Tortellini in Brodo

Tortellini in brodo (tortellini in broth) is a classic Christmas dish from Bologna. The tortellini need to be so small that you can eat them in a single bite, together with the broth. It is quite a bit of work to make them as well as the broth from scratch, but certainly worth it. You can make the broth and the tortellini the day before, in fact my advice would be to do that. Officially you need a capon (neutered rooster) to make the broth, but a plump farm chicken will do. Tortelli and tortellini are the typical stuffed pasta shapes from … Continue reading Tortellini in Brodo

First experiment with Agar Agar: Beetroot Tagliatelle

When I say beetroot tagliatelle, I don’t mean tagliatelle flavored or colored with beetroot, but tagliatelle made of mostly beetroot, without any flour. It is a simple form of modernist cuisine (not capitalized, since I’m not referring to the book). I had eaten tomato tagliatelle at Piazza Duomo, one of Italy’s best restaurants in Alba, and thought I could use agar agar to try something similar with beetroot. I don’t have a juicer so I used beetroot puree rather than beetroot juice. Agar agar is a gelling agent that is made from red algae that has the interesting quality that … Continue reading First experiment with Agar Agar: Beetroot Tagliatelle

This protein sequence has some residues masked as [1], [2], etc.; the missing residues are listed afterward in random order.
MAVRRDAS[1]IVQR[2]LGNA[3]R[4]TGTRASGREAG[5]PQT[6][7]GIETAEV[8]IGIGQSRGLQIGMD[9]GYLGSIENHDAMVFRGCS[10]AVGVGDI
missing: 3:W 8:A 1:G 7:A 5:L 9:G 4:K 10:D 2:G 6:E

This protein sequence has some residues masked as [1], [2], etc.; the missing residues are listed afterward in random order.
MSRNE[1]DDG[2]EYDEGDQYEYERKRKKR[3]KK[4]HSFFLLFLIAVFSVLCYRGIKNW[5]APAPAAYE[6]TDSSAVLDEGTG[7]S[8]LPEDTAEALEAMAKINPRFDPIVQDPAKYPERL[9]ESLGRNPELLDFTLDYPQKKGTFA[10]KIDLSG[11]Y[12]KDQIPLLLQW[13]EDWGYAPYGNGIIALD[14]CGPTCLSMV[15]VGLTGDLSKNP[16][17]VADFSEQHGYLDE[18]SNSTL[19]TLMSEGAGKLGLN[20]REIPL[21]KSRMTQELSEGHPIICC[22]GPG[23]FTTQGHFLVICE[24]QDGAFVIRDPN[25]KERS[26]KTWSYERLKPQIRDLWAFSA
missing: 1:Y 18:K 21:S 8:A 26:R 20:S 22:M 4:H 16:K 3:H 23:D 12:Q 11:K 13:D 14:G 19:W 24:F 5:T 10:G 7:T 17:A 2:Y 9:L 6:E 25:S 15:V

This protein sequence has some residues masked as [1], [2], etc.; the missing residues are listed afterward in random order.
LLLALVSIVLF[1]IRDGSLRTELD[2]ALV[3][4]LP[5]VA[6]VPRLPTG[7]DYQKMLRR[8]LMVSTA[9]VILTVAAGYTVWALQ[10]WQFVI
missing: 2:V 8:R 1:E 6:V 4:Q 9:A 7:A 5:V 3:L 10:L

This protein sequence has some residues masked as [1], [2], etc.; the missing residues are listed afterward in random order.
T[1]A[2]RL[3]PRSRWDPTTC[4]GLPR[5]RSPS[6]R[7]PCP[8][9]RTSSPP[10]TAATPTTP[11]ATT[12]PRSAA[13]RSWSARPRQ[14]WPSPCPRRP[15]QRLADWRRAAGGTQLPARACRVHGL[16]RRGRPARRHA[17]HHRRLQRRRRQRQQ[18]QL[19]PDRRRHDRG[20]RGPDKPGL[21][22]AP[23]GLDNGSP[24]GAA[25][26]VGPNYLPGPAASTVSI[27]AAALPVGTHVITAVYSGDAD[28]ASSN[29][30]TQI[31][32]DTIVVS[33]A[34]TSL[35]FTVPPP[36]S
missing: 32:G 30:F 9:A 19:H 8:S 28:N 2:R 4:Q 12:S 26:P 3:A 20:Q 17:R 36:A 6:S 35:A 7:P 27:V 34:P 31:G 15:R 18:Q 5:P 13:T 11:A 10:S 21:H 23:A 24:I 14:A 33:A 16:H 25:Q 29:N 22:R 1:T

Good Lambrusco exists

Lambrusco is a light bubbly red wine from Emilia-Romagna and Lombardia in Italy that does not have a good reputation at all. It is usually cheap plonk that is frowned upon by many connoisseurs. However just like almost any other wine, it is possible to make good quality Lambrusco. Over the last few years, Italy’s famous wine guide Gambero Rosso has awarded it’s tre bicchieri (3 glasses) award to dry Lambrusco. When I ordered some wine and saw the same webshop also sold this Lambrusco for less than 8 euros per bottle, I decided to try a bottle. The 2010 Lambrusco … Continue reading Good Lambrusco exists